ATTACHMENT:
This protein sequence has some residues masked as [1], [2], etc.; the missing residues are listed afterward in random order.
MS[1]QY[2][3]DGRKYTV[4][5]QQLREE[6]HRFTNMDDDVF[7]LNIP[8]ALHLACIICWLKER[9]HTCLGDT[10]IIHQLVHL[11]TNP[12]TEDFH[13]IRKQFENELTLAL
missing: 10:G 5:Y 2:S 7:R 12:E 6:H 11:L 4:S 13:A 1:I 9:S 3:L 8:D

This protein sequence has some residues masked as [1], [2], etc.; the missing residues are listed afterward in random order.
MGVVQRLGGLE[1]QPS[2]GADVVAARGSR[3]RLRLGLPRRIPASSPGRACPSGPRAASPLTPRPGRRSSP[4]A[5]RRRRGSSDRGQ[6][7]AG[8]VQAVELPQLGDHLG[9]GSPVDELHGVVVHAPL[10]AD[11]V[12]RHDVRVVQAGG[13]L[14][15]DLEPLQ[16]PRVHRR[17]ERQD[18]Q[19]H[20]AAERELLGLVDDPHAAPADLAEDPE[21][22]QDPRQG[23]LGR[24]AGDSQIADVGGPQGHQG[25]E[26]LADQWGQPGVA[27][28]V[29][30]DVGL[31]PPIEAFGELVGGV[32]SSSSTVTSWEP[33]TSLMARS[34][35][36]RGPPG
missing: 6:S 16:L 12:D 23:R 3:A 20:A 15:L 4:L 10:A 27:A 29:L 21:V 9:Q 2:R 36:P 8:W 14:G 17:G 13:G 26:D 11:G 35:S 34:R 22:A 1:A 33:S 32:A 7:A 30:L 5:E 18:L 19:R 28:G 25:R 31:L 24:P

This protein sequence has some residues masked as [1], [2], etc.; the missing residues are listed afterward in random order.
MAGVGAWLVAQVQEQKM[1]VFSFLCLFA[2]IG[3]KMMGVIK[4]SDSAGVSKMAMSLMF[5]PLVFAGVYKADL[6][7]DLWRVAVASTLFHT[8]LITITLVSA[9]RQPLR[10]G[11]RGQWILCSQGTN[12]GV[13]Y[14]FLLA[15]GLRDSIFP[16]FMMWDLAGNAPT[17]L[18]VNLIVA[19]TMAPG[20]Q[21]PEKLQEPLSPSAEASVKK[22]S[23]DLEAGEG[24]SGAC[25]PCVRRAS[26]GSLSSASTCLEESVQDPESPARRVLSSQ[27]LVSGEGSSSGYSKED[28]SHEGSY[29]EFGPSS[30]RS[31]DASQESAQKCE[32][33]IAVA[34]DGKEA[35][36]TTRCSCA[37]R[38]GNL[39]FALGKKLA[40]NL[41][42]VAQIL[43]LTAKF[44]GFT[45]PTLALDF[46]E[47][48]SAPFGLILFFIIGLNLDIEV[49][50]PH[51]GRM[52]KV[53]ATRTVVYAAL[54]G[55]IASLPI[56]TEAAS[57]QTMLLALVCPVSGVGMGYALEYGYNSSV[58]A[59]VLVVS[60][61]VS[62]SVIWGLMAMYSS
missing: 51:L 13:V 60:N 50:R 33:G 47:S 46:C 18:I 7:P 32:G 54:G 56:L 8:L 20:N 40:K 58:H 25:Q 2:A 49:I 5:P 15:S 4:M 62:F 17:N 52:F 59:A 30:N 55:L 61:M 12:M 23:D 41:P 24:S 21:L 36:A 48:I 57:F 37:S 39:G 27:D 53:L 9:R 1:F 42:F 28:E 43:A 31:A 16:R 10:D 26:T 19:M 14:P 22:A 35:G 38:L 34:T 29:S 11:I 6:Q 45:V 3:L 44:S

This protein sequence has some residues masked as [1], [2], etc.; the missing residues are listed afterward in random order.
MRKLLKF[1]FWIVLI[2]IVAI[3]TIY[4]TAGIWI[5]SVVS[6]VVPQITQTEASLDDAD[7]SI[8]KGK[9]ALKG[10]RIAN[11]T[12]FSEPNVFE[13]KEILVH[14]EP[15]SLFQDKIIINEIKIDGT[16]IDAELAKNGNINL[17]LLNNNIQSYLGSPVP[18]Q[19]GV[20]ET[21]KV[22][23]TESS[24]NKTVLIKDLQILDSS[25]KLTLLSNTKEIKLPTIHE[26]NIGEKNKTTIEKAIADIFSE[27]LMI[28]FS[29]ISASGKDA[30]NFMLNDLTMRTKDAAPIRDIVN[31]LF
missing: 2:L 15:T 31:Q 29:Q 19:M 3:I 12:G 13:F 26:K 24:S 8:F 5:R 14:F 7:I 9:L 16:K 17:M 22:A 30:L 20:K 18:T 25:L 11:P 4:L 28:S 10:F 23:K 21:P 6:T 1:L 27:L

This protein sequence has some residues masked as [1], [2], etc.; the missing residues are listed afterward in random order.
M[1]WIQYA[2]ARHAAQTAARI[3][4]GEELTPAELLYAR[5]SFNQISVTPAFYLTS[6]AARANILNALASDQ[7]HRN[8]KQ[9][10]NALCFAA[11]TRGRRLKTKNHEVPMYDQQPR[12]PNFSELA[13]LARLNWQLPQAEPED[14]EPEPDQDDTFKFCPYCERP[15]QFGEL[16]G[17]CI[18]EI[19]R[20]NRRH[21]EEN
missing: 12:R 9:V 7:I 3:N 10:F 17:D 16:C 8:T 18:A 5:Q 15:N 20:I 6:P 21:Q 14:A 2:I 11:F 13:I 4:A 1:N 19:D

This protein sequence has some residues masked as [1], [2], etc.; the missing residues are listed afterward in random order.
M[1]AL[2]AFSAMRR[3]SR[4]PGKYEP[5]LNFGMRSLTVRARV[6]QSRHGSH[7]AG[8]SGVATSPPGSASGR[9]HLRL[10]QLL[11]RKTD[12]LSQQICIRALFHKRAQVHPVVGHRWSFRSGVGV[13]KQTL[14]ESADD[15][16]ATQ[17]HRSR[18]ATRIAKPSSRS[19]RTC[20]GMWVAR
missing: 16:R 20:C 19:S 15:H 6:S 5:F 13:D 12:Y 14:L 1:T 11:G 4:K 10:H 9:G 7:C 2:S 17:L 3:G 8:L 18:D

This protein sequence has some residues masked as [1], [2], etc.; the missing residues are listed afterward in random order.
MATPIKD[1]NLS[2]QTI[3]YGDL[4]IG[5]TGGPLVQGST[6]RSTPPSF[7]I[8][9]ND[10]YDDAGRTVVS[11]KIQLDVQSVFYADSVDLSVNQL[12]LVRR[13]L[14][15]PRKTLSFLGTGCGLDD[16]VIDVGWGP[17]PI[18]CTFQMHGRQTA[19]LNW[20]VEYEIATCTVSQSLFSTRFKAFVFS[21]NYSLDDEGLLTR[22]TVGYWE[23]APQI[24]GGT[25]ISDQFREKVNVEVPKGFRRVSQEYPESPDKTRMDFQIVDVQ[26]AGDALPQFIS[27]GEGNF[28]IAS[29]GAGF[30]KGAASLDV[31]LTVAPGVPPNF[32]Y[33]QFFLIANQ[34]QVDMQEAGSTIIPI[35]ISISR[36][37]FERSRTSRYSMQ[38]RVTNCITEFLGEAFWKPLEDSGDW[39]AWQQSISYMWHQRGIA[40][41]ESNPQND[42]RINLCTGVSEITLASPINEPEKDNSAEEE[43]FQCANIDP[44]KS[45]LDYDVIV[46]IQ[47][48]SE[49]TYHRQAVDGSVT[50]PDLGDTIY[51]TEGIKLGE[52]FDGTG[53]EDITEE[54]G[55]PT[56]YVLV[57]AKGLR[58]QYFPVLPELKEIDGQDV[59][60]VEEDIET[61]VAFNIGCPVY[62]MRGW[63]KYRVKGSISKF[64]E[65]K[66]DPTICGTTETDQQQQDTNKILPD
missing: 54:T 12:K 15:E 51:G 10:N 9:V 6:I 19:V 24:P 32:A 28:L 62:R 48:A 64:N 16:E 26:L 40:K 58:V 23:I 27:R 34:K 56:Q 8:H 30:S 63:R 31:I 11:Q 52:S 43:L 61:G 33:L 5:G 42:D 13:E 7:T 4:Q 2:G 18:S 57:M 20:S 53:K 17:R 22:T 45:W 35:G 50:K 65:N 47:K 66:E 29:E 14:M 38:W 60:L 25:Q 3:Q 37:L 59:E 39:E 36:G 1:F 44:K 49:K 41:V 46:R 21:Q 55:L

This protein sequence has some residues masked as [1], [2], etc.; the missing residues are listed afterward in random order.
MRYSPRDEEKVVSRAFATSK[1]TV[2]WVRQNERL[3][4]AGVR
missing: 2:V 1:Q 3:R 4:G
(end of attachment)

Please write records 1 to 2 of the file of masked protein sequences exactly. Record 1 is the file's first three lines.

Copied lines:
This protein sequence has some residues masked as [1], [2], etc.; the missing residues are listed afterward in random order.
MS[1]QY[2][3]DGRKYTV[4][5]QQLREE[6]HRFTNMDDDVF[7]LNIP[8]ALHLACIICWLKER[9]HTCLGDT[10]IIHQLVHL[11]TNP[12]TEDFH[13]IRKQFENELTLAL
missing: 10:G 5:Y 2:S 7:R 12:E 6:H 11:L 4:S 13:A 1:I 9:S 3:L 8:D

This protein sequence has some residues masked as [1], [2], etc.; the missing residues are listed afterward in random order.
MGVVQRLGGLE[1]QPS[2]GADVVAARGSR[3]RLRLGLPRRIPASSPGRACPSGPRAASPLTPRPGRRSSP[4]A[5]RRRRGSSDRGQ[6][7]AG[8]VQAVELPQLGDHLG[9]GSPVDELHGVVVHAPL[10]AD[11]V[12]RHDVRVVQAGG[13]L[14][15]DLEPLQ[16]PRVHRR[17]ERQD[18]Q[19]H[20]AAERELLGLVDDPHAAPADLAEDPE[21][22]QDPRQG[23]LGR[24]AGDSQIADVGGPQGHQG[25]E[26]LADQWGQPGVA[27][28]V[29][30]DVGL[31]PPIEAFGELVGGV[32]SSSSTVTSWEP[33]TSLMARS[34][35][36]RGPPG
missing: 6:S 16:L 12:D 23:R 3:A 20:A 15:L 4:L 10:A 27:A 29:L 21:V 9:Q 2:R 36:P 8:W 14:G 17:G 13:G 26:D 11:G 35:S 34:R 22:A 1:A 33:S 32:A 7:A 30:L 5:E 18:L 19:R 28:G 25:R 31:L 24:P